How did you get into research?
In 2010 I was working as Band 6 physiotherapist with the cardiothoracic physiotherapy team at Harefield Hospital, and Harefield Pulmonary Rehabilitation Unit and submitted abstracts to the British Thoracic Society and European Respiratory Society Congresses. After this, I successfully applied for a research physiotherapy role in Dr Man’s Muscle Research Laboratory. I was the lead coordinator of a randomised controlled trial of augmenting the effects of pulmonary rehabilitation on physical activity levels using pedometers and for a multi-centre trial of neuromuscular electrical stimulation in patients with severe COPD.
I completed a Masters in Advanced Cardiorespiratory Physiotherapy at University College London and in 2015 I was awarded an NIHR Doctoral Research Fellowship, which has allowed me to pursue my PhD at Royal Brompton and Harefield NHS Foundation Trust and the National Heart and Lung Institute, Imperial College London.

What do you enjoy about research?
On a day-to-day basis I enjoy the variety of meeting and assessing study participants, collaborating with national and international colleagues, analysing data and reading and writing conference abstracts and research articles. I enjoy the opportunity to investigate areas that interest me and to advance patient care and knowledge in my field, contributing to national and international societies.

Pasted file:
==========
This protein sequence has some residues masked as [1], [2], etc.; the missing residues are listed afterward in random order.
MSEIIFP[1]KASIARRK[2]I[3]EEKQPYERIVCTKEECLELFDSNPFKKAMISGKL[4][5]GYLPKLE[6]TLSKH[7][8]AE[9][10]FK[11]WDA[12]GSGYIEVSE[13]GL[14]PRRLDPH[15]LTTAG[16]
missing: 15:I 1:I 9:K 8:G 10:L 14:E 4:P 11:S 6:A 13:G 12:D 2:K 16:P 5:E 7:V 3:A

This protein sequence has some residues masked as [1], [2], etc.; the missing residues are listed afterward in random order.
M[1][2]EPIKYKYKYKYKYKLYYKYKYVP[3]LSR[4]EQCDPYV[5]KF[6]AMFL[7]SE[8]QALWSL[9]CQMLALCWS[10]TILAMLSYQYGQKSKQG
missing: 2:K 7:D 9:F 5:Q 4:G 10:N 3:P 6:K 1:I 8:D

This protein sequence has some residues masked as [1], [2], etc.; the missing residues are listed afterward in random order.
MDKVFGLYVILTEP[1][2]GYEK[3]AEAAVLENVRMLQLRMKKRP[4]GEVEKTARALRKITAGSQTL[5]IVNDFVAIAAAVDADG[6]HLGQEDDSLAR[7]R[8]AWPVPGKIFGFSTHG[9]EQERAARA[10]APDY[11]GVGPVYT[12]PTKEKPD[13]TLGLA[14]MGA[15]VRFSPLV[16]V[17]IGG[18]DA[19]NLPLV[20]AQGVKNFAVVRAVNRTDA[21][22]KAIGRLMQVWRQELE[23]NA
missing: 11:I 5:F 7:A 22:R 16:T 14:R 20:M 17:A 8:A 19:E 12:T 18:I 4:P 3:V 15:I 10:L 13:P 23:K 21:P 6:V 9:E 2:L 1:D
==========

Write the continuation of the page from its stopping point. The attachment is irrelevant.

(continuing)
What was the most difficult aspect of doing your PhD?
There is no particular aspect which stands out, but I certainly feel my problem-solving abilities and resilience have improved over the past few years.

What difference has your research training and experience made to your career?
Spending a few years working and training as a researcher gave me the experience and credentials to be a suitable candidate for a NIHR Doctoral Research Fellowship. Receiving the fellowship was a huge bonus. The training and experience has allowed me to develop as an early-career researcher.

What has made a difference to progressing your research career?

Having a good mentor is critical for support, help and advice, and my mentor/supervisor’s influence has been invaluable. Working in a supportive team. I have been fortunate to work in a lab with experienced researchers who have encouraged me and taught me many skills, from learning how to perform clinical outcome measures to writing papers.

Taking advantage of available opportunities and being awarded my NIHR fellowship has allowed me to develop my research career and opened up the pathway to an academic career

Where do you see your clinical academic career going over the next five years?
The post-PhD pathway is challenging for physiotherapists- there are no established career pathways or roles, but I hope to win a NIHR Post-doctoral Fellowship, advance my research and contribute to national and international respiratory advances.

Dr Claire Nolan, Senior Research Physiotherapist, Royal Brompton & Harefield NHS Foundation Trust

To download Claire case study please click here: Claire Nolan Case study 2020